A Statement from Bishop Stokes on the 9th Anniversary of Superstorm Sandy Making Landfall in New Jersey
Dear People and Friends of the Diocese of New Jersey,
Finally, all of you, have unity of spirit, sympathy, love for one another, a tender heart, and a humble mind. 1 Peter 3:8
Nine years ago today, New Jersey and other parts of the Eastern Shore were devastated by Superstorm Sandy, which killed 233 people in total, 37 in New Jersey. Sandy caused $70 billion in destruction and damages, dislocating people and forever changing lives. Today is a day when we should remember that there are those who have not yet recovered from Superstorm Sandy and hold them in our prayers.
Moreover, in a communication released today, New Jersey VOAD Executive Director Keith Adams, who served in a critical role as the Diocese of New Jersey’s Disaster Response Coordinator in the years immediately following Sandy, urges us all, not only to remember Sandy and its long-term effects, but to also be mindful that 75,000 households in New Jersey have filed for assistance from FEMA as a result of damage from Hurricane Ida, which struck at the end of August.
Keith Adams writes:
Many of you are either helping or discerning how you can help survivors. Maybe you are beginning formation of a long-term recovery organization. Perhaps you are wondering what resources are available to support survivors. I am personally inviting you to join with statewide and local partners to cooperate, communicate, coordinate, and collaborate on recovery efforts in your community and statewide to assist survivors and communities recovering from Ida by participating in our Ida Recovery Collaborations.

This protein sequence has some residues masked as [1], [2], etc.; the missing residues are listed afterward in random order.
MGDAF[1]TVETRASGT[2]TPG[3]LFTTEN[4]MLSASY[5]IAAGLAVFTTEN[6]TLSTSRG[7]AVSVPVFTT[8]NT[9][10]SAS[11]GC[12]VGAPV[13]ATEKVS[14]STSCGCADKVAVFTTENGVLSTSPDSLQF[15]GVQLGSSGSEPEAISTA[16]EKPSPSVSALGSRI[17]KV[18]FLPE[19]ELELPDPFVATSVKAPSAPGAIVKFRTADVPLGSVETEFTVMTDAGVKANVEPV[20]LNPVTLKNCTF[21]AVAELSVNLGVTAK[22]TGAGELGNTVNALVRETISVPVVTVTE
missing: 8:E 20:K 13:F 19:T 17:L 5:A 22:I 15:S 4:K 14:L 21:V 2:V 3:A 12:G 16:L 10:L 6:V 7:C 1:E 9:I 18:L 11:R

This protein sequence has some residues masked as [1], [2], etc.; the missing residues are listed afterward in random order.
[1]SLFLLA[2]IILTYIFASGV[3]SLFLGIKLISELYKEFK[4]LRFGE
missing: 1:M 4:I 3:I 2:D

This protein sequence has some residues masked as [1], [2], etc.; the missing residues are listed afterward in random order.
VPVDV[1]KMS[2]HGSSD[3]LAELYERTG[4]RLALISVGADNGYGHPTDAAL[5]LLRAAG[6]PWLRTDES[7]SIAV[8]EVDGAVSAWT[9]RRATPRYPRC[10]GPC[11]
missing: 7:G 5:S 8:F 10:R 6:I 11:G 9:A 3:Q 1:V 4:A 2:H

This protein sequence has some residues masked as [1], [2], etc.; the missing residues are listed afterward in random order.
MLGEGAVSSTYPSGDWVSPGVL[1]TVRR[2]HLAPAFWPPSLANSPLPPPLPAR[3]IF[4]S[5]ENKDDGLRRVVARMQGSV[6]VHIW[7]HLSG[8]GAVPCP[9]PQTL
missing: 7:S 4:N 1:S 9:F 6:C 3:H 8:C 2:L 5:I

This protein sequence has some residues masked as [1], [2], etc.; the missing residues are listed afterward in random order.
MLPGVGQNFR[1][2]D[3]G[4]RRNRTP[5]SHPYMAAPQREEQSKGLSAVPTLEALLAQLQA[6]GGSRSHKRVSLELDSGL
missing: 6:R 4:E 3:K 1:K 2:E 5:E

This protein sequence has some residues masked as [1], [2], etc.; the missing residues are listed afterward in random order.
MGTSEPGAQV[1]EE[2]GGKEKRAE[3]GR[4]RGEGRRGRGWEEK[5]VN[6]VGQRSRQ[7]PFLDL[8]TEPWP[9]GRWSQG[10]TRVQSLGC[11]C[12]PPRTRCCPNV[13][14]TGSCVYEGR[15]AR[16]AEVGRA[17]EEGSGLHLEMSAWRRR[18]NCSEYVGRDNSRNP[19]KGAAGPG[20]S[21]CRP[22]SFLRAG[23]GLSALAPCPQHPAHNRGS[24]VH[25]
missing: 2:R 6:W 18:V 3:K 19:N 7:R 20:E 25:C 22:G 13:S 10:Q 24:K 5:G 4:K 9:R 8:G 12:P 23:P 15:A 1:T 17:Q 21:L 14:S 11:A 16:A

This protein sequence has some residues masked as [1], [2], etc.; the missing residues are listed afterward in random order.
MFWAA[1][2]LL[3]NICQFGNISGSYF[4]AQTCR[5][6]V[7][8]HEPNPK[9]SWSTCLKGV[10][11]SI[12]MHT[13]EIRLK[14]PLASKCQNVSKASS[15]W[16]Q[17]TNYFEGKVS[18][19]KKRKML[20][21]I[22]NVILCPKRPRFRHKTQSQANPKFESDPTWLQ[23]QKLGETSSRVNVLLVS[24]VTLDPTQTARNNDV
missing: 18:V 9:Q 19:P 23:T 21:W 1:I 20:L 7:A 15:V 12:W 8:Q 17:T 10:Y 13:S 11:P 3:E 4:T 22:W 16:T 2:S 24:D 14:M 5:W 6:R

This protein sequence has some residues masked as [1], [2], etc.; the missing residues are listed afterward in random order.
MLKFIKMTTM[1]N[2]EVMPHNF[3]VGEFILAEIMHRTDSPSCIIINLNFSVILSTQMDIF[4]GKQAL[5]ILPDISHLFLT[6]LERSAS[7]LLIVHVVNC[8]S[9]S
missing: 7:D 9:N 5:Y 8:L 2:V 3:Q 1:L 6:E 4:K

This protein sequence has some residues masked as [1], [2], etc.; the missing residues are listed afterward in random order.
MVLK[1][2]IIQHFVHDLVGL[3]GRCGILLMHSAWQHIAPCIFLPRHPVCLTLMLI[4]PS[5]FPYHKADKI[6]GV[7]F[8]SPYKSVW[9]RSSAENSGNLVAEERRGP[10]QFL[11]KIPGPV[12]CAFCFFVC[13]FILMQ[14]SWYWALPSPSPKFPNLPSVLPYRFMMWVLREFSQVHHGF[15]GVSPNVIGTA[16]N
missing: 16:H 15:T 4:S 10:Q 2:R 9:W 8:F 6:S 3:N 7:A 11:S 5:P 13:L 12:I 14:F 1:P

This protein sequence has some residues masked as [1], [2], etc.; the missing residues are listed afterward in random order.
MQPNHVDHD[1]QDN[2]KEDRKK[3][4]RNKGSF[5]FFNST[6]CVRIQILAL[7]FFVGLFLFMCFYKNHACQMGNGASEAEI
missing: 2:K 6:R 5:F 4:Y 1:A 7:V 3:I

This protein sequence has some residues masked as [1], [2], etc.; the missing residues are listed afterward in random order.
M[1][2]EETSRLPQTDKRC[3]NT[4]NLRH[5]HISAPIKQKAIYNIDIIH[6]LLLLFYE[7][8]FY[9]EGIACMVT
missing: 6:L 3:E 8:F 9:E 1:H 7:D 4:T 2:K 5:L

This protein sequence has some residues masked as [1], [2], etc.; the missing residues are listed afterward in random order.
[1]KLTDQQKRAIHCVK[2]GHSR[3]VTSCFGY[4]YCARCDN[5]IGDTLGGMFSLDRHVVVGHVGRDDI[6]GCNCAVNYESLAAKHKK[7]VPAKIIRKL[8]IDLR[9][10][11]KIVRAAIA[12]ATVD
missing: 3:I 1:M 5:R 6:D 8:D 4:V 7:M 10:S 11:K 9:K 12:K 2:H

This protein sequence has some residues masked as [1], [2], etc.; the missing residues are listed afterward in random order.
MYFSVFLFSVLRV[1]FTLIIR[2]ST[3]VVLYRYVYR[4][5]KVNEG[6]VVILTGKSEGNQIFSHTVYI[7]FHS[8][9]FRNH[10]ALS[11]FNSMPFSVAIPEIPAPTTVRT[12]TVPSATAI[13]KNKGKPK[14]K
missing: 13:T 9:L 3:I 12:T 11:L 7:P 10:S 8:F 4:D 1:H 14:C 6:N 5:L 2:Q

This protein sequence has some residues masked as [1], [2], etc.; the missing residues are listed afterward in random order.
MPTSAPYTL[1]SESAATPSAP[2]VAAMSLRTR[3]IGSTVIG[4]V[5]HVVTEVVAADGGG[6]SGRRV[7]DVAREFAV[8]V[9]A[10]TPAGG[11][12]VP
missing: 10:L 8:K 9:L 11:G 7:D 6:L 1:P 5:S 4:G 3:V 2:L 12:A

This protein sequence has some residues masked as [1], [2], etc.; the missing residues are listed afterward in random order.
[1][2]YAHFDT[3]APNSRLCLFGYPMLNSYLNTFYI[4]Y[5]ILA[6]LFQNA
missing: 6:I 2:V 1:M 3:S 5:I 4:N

I support this effort. For more information, please see Keith’s full message here. I also want us to remember Episcopal Relief and Development (E.R.D.), which offered enormous help and support to the Diocese of New Jersey throughout the Sandy experience as they do across the nation and around the world whenever disasters strike. I am a regular donor to E.R.D. and invite you to be one as well.
Earlier this week, I participated in a workshop with interfaith clergy. The workshop was led by Dr. Betsy Stone, a renowned psychologist and professor at Hebrew Union College in New York, who addressed the challenges of trauma.
She defined trauma as “the response to a deeply distressing or disturbing event that overwhelms an individual’s ability to cope, causes feelings of helplessness, diminishes their sense of self and their ability to feel a full range of emotions and experiences.” Moreover, she stated, “new traumas always pull up old traumas.”
Over the last 19 months, we have all been experiencing greater or lesser degrees of trauma related to the COVID19 pandemic. For those who were impacted by Superstorm Sandy or Hurricane Ida, this is trauma upon trauma. It’s important to be aware of this and to gauge how one is responding. As Dr. Stone made clear, we don’t get over trauma, we get through it and manage it.
If you feel you are having difficulty managing the stress and trauma generated by COVID19, Hurricane Ida, Superstorm Sandy, or just the course of personal life events, please be gentle with yourself and seek help. The Episcopal Spiritual and Mental Health Crisis Ministry has valuable resources that may help. You can find them here.
And again, let us pray for those who were devastated by Superstorm Sandy on this sad anniversary.
Blessings and peace in Christ,
The Right Reverend William H. Stokes
12th Bishop of New Jersey